Niche Networks Don’t generalize. Specialize. Microsoft Digital Trends. Big opportunities
Don’t generalize. Specialize.
Microsoft Digital Trends
Niche Networks dovetail perfectly with entertainment, retail, CPG, technology, and fashion brands. Looking beyond the mega-systems, brands can find specialist networks where people are already listening. Brands should think locally to make intimacy and closeness a priority when building relationships with customers. In the long term, brands could even create their own networks of activists or hobbyists.
Retailers are starting to employ experts with niche interests that complement their brand – for example, DIY home improvement enthusiasts at hardware stores or consumer tech fans in electronics stores.
Brands could leverage the existing interests and passions of employees within their company giving them the power to become marketers within their Niche Networks. These marketers would be rewarded for talking about the brand in authentic ways and for being ambassadors on the brand’s behalf.
Consumers created personalized virtual villages, populated with a handful of dedicated services that are unique to the individual, curating their own personal experience. This would put them in control rather than trapping them within a single system.
Exhausted and overwhelmed by mega-systems, consumers are turning toward smaller, more tailored, more intimate, localized networks to fulfill their online needs. One-stop-shop solutions are losing out to private and personalized alternatives, as consumers look for relevance and excellence above all else.
The noisy and impersonal nature of big networks is becoming a turn off, particularly now that brands target users in these settings. More and more, we want to enjoy the kind of specialty that niche networks provide.
We want powerful connections to the things we love
41% of global online consumers are using specialist social networks that are dedicated to their precise needs, choosing these experiences over generalist services.
While 15% are engaged with multiple specialist networks, suggesting even wider shifts in attitudes toward local and niche experiences that are playing out online.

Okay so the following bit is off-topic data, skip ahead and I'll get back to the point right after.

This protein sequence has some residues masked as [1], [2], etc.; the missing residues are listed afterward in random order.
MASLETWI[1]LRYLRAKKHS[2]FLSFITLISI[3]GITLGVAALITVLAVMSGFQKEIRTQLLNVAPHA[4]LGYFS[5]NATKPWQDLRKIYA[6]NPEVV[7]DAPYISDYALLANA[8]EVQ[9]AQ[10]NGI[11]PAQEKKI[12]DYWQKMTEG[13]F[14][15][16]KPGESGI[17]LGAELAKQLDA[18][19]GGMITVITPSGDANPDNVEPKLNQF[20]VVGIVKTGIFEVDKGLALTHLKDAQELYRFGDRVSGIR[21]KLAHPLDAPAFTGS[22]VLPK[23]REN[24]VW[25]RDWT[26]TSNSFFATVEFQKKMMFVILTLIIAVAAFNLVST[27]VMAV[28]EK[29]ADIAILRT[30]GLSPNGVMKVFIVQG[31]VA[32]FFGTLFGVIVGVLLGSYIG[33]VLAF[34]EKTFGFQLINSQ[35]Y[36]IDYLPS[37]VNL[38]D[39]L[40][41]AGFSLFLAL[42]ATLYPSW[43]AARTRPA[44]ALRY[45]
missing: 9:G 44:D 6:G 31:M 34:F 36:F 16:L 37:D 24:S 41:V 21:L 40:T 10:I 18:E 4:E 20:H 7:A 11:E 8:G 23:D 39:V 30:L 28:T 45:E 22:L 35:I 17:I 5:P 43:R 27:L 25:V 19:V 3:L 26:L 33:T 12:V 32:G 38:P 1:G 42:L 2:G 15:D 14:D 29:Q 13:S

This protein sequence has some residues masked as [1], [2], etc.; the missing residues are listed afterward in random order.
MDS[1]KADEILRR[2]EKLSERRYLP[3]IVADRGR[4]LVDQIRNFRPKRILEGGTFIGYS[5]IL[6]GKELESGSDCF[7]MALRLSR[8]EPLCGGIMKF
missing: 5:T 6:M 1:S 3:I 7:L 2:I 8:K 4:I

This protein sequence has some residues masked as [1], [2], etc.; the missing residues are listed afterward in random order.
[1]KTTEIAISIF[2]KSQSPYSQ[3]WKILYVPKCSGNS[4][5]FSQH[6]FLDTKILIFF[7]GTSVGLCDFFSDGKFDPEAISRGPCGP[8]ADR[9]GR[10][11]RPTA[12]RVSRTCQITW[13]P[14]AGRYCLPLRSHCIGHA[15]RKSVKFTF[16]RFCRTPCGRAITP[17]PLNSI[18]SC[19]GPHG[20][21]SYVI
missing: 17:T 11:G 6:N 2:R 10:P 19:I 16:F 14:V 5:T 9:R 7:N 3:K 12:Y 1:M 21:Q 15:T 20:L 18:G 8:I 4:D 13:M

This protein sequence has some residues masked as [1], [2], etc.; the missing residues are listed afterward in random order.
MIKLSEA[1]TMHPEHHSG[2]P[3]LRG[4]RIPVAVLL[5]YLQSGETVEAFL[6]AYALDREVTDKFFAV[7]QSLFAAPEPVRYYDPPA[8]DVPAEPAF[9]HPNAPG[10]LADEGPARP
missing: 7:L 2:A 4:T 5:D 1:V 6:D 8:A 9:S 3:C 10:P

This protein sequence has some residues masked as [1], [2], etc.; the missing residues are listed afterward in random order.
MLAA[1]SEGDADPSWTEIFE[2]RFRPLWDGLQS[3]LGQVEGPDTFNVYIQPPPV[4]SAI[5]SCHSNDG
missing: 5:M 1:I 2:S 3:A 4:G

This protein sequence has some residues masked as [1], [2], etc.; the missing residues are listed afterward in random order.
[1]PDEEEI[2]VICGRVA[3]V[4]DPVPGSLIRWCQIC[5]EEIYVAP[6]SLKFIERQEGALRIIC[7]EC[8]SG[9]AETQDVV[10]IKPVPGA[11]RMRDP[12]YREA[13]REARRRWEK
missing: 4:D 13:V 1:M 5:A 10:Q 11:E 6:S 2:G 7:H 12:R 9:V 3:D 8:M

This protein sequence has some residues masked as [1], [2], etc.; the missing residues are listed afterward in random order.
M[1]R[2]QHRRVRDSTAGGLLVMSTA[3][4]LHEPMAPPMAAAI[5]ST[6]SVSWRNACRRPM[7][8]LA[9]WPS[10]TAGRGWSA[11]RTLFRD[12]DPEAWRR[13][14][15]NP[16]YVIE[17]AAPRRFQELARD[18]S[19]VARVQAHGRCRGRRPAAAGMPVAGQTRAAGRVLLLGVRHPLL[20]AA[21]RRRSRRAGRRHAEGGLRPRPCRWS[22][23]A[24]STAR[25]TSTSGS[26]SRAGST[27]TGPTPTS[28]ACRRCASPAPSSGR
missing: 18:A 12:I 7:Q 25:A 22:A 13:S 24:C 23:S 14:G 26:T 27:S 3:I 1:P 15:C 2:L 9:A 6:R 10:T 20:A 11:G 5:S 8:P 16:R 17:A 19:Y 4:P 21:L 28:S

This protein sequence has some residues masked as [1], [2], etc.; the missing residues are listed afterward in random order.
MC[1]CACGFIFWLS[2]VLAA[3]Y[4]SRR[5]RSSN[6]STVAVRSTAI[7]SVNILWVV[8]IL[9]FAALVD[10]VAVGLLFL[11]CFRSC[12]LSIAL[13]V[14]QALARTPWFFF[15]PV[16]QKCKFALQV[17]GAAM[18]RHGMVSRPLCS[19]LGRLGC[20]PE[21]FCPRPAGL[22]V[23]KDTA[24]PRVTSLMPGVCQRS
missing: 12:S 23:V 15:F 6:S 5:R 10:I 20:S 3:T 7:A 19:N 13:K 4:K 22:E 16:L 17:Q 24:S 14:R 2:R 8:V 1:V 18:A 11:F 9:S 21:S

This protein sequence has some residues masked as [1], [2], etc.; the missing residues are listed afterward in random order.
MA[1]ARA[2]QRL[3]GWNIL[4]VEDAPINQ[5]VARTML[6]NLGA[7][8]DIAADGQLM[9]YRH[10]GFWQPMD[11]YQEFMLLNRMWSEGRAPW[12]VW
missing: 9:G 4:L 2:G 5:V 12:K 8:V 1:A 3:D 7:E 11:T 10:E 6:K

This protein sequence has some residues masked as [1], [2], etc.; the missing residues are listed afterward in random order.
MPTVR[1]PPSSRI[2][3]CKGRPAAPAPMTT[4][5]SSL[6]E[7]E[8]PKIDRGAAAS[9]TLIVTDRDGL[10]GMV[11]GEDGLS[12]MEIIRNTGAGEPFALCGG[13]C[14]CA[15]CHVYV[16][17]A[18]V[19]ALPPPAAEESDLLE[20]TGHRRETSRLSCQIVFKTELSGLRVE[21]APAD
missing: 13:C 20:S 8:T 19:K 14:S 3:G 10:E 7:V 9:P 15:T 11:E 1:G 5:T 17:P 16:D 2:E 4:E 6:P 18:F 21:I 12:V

And 53% of respondents are more likely to interact with a brand if they make genuine connections with their specific interests and needs.
How did we find all this out?
The Microsoft Digital Trends study was several years in the making but commenced in earnest in January 2013 when Microsoft Advertising partnered with IPG Mediabrands and The Future Laboratory to help brands understand the future of digital behavior and technology.
To align with Microsoft’s consumer-first vision, our ambition was to uncover, capture, and track emerging digital consumer behaviors and attitudes that we believe will grow into a global phenomenon.
Combining expertise with common research practices across Microsoft Advertising; Microsoft Business Groups; Microsoft Research; and Microsoft Office Envisioning, we created actionable brand toolkits. These can be used by key clients and internal teams to instruct media planning and product development based on consumer data.
Taking the lead from Everett M. Rogers’ theory of Diffusion of Innovations, which identifies that new ideas are adopted and passed from early adopters to the majority and laggards, we undertook a series of qualitative and quantitative steps.
Interviews with 45 early adopters were conducted across the UK, USA, China, Brazil, Sweden, and Czech Republic, covering a range of topics including
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